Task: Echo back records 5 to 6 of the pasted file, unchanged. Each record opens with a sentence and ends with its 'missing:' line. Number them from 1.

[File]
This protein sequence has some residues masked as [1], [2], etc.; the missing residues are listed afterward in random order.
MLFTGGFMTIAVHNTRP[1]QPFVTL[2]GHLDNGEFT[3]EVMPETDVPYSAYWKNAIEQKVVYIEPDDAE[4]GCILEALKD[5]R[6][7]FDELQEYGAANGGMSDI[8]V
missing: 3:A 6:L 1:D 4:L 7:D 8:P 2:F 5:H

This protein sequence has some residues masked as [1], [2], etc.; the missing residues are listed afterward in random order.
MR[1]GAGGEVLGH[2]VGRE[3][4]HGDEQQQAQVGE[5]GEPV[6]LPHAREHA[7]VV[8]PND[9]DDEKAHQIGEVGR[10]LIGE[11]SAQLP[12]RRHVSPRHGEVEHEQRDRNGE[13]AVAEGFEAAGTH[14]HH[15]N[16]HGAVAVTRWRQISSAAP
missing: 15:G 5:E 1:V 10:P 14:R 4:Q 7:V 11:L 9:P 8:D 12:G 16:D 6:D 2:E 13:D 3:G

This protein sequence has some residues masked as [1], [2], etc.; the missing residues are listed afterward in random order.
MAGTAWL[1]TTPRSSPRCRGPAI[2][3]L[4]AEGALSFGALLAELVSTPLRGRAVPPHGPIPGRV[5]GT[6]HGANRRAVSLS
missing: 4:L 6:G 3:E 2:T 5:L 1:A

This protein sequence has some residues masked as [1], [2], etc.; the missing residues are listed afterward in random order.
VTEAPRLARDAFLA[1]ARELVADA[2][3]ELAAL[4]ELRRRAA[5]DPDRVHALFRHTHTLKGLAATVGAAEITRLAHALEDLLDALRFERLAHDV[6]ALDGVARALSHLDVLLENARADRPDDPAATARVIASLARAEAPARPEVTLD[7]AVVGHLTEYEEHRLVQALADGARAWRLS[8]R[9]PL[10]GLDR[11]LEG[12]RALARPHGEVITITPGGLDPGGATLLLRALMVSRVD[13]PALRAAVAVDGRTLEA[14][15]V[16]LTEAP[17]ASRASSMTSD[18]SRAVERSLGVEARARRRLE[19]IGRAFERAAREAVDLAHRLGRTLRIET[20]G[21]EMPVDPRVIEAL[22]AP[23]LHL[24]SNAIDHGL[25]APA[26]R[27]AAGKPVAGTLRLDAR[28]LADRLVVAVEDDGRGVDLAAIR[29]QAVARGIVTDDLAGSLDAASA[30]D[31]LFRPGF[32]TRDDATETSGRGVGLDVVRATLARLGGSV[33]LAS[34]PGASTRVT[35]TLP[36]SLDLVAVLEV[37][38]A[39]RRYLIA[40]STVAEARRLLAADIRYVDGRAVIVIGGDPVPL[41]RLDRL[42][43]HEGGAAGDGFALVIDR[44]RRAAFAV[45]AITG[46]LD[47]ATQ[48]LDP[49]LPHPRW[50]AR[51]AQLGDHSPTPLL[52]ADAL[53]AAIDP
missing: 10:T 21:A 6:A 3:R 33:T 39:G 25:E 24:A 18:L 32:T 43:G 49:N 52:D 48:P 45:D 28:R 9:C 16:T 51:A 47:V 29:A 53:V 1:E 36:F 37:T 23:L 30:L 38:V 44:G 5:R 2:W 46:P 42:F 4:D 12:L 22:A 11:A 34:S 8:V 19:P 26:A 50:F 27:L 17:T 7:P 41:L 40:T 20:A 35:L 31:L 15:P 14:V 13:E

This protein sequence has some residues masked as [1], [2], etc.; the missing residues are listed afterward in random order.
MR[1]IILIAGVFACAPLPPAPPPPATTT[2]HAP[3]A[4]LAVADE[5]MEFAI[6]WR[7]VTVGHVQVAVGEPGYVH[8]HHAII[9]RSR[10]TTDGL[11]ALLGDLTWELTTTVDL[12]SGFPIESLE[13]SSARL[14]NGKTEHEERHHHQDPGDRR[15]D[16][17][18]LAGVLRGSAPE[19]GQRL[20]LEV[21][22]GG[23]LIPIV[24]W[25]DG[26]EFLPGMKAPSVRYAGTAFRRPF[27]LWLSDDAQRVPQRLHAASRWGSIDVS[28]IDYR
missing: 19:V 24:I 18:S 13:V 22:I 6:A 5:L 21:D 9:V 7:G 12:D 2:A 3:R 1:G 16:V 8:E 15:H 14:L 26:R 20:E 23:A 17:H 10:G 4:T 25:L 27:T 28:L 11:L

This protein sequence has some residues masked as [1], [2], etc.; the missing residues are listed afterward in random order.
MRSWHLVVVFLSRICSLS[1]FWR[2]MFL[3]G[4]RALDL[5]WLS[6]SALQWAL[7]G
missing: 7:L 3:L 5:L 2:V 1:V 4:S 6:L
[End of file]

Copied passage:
This protein sequence has some residues masked as [1], [2], etc.; the missing residues are listed afterward in random order.
MR[1]IILIAGVFACAPLPPAPPPPATTT[2]HAP[3]A[4]LAVADE[5]MEFAI[6]WR[7]VTVGHVQVAVGEPGYVH[8]HHAII[9]RSR[10]TTDGL[11]ALLGDLTWELTTTVDL[12]SGFPIESLE[13]SSARL[14]NGKTEHEERHHHQDPGDRR[15]D[16][17][18]LAGVLRGSAPE[19]GQRL[20]LEV[21][22]GG[23]LIPIV[24]W[25]DG[26]EFLPGMKAPSVRYAGTAFRRPF[27]LWLSDDAQRVPQRLHAASRWGSIDVS[28]IDYR
missing: 19:V 24:I 18:S 13:V 22:I 6:A 5:L 21:D 9:V 7:G 12:D 2:A 3:R 1:G 16:V 8:E 15:H 14:L 26:R 20:E 23:A 17:H 10:G 4:T 25:L 27:T 28:L 11:L

This protein sequence has some residues masked as [1], [2], etc.; the missing residues are listed afterward in random order.
MRSWHLVVVFLSRICSLS[1]FWR[2]MFL[3]G[4]RALDL[5]WLS[6]SALQWAL[7]G
missing: 7:L 3:L 5:L 2:V 1:V 4:S 6:L